Rabelais and his World [Bakhtin]
Bakhtin’s book has made a significant contribution to the understanding of Rabelais (as well as explaining his centuries-long misinterpretation), but, even more importantly, it establishes a new category of humor that shapes the reader’s understanding of comedy itself. That the author did his important work under Stalin’s regime is the more remarkable
Bakhtin’s revealing information on topics such as folk observances, vituperative speech, Cyprian’s Dinner, and the Easter laugh would alone make the book worth reading. The application of these data to Rabelais was ground-breaking; such analyses as the discussion of the wedding customs of the Bum-bailiffs in Book Four (to take an example almost at random) are persuasive, magnifying rather than diminishing the strength of the texts.
But the greatest achievement of Bakhtin’s book is to define a unique form of comedy, one associated with the Carnival holiday, a universalizing humor embracing all of humankind, the wise and comely as well as the ridiculous, a sort of grand upwelling of spirit in which the dualities of pain and pleasure, life and death dissolve in laughter. Rabelais and his World is a rare book of criticism. A work of art in itself, it illuminates a text but teaches the reader as well about literature in general and even, perhaps, a bit about life.
It Can’t Happen Here [Lewis]
I do recall the pleasure of a suburban sixth-grader looking for allies in his opposition to the “booboisie” (to use Mencken’s term). The satiric shots in Main Street may have had targets already a generation gone, but every one of them was pointed in the correct direction. I fancy, though, that even then I suspected Lewis of being a bit flat, his points repetitive, his analysis shallow and too easy.
In fact It Can’t Happen Here is best read as a potboiler, a genre on which Lewis had cut his teeth. As a boy’s adventure story it is almost readable, while artistically and on the political thematic level, it is a labored exercise. The view from Sauk Centre made the small fish, the petty bourgeoisie, look like the ruling class. Poor taste can seem a greater issue than greed, a small-town Babbitt a more despicable enemy than a robber baron. But Lewis never goes in to what really motivates even the follower in fascism: the aggression, economic insecurity, and scapegoating that can combine to make a rank-and-file Nazi or Tea Partier. His stormtroopers are vulgar rubes who dress in drag and blackface for “good, old-time Elks Club humor.” Jessup, the Vermonter who might as well have been Midwestern, thinks that those who “mind their own business” very likely rank higher in heaven than such “plumed souls” as the abolitionists.
Lewis had interrupted his education at Yale to spend time in Upton Sinclair’s short-lived experimental community, the Helicon Home Colony, but it may be that neither Yale nor the communards transformed him altogether. I am pleased to report that he does declare for some sort of Cooperative Commonwealth at last which places his social thought still in advance of the early twenty-first century.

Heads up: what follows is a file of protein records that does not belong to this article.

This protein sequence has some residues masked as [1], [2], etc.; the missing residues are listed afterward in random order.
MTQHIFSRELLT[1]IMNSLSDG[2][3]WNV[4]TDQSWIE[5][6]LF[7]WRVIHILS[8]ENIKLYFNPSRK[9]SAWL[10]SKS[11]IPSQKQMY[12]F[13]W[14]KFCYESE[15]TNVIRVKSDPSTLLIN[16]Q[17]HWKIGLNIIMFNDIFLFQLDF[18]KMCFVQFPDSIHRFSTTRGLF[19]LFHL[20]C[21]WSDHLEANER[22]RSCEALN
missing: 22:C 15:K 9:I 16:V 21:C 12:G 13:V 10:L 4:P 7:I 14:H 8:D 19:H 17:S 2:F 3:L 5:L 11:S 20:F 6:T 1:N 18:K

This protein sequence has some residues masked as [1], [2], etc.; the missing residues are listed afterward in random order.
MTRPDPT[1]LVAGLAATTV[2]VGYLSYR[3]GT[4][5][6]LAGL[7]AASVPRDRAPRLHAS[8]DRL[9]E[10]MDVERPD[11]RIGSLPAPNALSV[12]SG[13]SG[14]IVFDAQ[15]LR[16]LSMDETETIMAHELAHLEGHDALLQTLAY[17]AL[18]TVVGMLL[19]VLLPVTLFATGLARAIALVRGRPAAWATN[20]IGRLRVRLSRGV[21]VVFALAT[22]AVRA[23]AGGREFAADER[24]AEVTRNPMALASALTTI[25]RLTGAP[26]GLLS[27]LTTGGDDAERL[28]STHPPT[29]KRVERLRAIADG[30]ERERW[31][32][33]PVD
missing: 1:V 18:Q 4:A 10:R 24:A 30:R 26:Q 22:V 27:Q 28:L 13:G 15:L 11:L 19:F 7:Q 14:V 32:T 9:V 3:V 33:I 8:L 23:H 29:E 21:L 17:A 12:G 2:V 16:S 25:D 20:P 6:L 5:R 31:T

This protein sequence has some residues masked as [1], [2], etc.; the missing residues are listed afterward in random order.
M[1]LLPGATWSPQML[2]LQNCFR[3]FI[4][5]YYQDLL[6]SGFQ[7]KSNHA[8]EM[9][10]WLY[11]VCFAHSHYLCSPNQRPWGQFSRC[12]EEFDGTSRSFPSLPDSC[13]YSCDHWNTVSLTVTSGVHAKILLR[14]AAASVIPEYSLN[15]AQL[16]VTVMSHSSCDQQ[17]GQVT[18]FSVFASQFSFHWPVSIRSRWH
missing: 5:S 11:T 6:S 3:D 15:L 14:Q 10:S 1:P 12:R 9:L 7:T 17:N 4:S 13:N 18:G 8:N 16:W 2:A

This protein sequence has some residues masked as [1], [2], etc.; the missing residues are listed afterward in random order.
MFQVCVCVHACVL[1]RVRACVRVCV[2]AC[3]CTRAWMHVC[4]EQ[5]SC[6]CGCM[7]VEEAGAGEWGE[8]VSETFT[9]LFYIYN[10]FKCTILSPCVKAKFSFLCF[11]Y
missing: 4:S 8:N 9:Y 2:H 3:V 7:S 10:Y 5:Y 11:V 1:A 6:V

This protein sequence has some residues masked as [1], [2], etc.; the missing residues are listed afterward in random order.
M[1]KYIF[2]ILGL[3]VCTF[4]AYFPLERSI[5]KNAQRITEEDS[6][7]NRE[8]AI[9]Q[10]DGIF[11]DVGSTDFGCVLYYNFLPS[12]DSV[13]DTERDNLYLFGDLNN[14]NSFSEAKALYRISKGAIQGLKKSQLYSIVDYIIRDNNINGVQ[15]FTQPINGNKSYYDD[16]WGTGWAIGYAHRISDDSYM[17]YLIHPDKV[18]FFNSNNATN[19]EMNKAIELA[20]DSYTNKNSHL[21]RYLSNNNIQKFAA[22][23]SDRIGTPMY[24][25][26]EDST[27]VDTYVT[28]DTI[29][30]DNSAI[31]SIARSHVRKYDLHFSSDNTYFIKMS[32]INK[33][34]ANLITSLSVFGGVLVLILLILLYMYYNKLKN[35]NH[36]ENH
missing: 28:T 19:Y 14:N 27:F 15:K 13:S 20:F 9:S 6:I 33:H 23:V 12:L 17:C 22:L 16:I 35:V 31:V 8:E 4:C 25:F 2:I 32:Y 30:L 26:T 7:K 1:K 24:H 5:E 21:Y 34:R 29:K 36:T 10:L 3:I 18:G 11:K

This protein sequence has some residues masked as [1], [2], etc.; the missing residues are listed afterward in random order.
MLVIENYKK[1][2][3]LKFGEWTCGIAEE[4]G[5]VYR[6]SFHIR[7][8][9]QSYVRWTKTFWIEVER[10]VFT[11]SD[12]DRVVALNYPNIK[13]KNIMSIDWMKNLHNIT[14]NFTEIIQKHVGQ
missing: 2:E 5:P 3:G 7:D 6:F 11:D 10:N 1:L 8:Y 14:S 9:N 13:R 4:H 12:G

A decent read yet today, Charles Brockden Brown’s Wieland resembles its British predecessors of earlier decades as an epistolary seduction novel while emphatically Gothic, like books in the more recent fashion.
In the new American land, the author poises himself delicately between many of his oppositions. The Lockean reliance on perceptions is here traduced by false sense impressions while the pious man falls prey to monstrous delusion. The characters are only recent Americans with ties yet to Europe, and the action occurs in a kind of historic breather between the French and Indian and the Revolutionary Wars. The sensational Gothic side-show attractions of spontaneous combustion and “biloquism” are neither fully accounted for as in the Radcliffe’s “explained supernatural” nor are they as mysterious as in Walpole. The potential Eden of the American forest turns hellish. Its residents sidestep Europe’s centuries-long accretions of injustice only to enact a more monstrous scenario.
The reader may wonder, though, whether Brown is in fact subtly playing both ends of these dualities or if he is simply careless. Carwin is never really motivated and Louisa is quite forgotten by her author (until the very end). The description is Romantic to a fault, but, especially when representing emotional states, it is repetitive and over-amplified.
The book is particularly susceptible to self-reflective readings in which Carwin’s voices are a figure for the author’s speaking in the first person narration. The plot depends on misunderstanding and missed communications as well as on things unknowable to the characters. In fact it is sufficiently underdetermined that the reader at the end is likely to feel unsatisfied.